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Theoretical methodologies Essay

Research Design Population The population to test the hypothesis is a group of 102 students’ data collected from various universities across the United States. The sampling included a systematic random sampling method to ensure that students from all kinds of universities and economic and academic backgrounds – the focus was to ensure that the sample was free from biases and reflected as closely as possible the true student population of the United States university students. The age range for the collected sample ranged from 18 to 24.

As many as 10 different universities were represented in the sample of 102 students and the economic status of the students was kept anonymous assuming that it was normally distributed. The next step was to gather the number of hours they spent studying. This was done by providing to them an hourly description document of their activities attached in the appendix. From that the number of hours studied was keyed off and stored for corresponding GPA entry. The GPAs were obtained from the career counselors of the universities – to ensure the accuracy and the authenticity of the data.

The methodology used by Stinebrickner and Stinebrickner (2007) is complex; it involves establishing the exogeneity of the factors that might affect the causal relationship of studying to academic average and was unique to the study since the research setting had a more controlled and rigid atmosphere than most colleges that made the experiment possible. Prior to the study, the researchers had gathered longitudinal data about student’s academic and personal life in the campus and used the said data to build a model of the typical college student’s habits and behavior.

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Methodology Used Since the relationship between increase in hours of study and GPA increase is proportional (could be either linear or exponential), we will use regression testing to establish the conclusion as to whether the relationship is significantly strong enough (causative) or not. Research Question: “Is there a positive relationship between the number of hours spent by a student studying and the GPA obtained by the student? ” Data Analysis The ordered pairs for the correlation coefficient will be as follows: [Hours spent on Studying, GPA].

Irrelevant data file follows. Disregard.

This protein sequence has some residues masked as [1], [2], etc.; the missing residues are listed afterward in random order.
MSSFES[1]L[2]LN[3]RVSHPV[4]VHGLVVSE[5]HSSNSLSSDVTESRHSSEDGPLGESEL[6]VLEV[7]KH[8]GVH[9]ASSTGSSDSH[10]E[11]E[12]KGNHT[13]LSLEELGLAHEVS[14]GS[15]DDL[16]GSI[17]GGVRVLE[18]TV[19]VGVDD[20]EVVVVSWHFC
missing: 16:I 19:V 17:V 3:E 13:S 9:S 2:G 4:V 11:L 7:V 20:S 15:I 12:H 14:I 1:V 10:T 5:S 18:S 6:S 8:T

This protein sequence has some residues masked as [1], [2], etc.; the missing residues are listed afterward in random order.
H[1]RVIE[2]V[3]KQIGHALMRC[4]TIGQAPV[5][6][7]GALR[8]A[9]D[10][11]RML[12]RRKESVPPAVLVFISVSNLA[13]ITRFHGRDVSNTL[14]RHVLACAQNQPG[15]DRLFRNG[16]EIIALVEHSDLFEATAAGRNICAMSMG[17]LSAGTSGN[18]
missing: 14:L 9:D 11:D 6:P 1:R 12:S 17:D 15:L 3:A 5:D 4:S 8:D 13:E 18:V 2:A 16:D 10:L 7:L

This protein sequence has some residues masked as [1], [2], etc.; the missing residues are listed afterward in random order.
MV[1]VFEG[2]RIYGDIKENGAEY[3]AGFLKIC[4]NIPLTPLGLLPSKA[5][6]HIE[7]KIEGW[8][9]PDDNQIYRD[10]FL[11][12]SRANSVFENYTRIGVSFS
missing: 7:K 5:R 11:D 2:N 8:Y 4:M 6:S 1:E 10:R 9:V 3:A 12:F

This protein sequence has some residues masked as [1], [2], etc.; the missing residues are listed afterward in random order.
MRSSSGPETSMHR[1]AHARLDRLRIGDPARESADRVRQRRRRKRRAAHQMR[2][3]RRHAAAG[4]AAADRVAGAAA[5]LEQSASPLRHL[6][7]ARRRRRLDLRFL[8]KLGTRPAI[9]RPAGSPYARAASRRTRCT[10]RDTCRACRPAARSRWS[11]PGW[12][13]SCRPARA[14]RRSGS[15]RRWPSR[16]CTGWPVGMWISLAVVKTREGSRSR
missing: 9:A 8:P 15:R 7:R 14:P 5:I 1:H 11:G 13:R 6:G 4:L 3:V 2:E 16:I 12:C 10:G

The dataset is as follows: Hours Spent GPA Hours Spent GPA Hours Spent GPA 0 3. 00 2 1. 71 2 3. 83 1 1. 67 2 2. 59 0 2. 01 1 1. 30 3 3. 36 1 1. 09 6 1. 34 1 1. 28 5 2. 59 2 1. 25 0 3. 17 0 2. 74 5 3. 85 4 1. 11 1 1. 47 2 2. 36 3 3. 95 1 1. 08 3 2. 93 0 3. 44 5 2. 26 3 1. 74 0 2. 88 4 3. 04 3 3. 55 1 2. 87 4 1. 95 1 1. 22 3 2. 26 0 3. 42 2 3.49 3 3. 09 1 3. 19 3 3. 76 0 1. 03 3 2. 27 5 2. 56 5 3. 76 2 3. 71 6 2. 50 1 1. 87 4 2. 40 6 2. 59 6 3. 68 1 1. 26 2 1. 29 0 1. 00 4 3. 27 2 3. 42 2 2. 45 2 1. 74 5 2. 37 0 2. 66 1 2. 25 4 1. 31 5 1. 13 2 2. 56 3 3. 00 5 3. 05 5 2. 67 0 3. 22 2 2. 73 0 1. 72 5 3. 34 4 3. 71 5 2. 80 4 3. 65 5 1. 52 2 1. 25.5 2. 14 4 1. 98 1 3. 30 0 3. 75 2 3. 09 6 2. 17 0 2. 75 3 2. 62 6 2. 69 0 2. 29 1 3. 42 6 2. 06 5 2. 70 4 1. 51 6 1. 93 0 2. 85 1 3. 36 6 2. 18 0 1. 87 0 2. 90 1 3. 79 4 3. 61 4 3. 13 3 3. 13 0 2. 38 1 3. 14 2 2. 37 5 3. 38 3 2. 38 0 1. 01.

This is based on the assumption that the number of hours spent on studying is the determinant of the GPA obtained by a student.

This leads to the proposition that age is the independent variable and money spent on an automobile is the dependent variable. A total of 80 ordered pairs of age and money spent on an automobile are available in the dataset. The following is the scatter plot obtained for the data: Even a rough glance at the scatter plot will tell a non-statistician that there is a no linear relationship or causative association between the two variables. However, for the purpose of our study, we will complete the steps necessary to form a conclusion.

Using the CORREL function in Excel, the value for the correlation co-efficient was: Analysis of the dataset using linear regression model led to following regression equation: Based on the values of the gradient and slope in the equation above and the correlation coefficient, one can easily conclude that the dataset seems to reflect upon the fact that there is a vague causative relationship between the number of hours spent studying by a student and their GPA. However, it is important to test this hypothesis and make a conclusion on the basis of statistical techniques.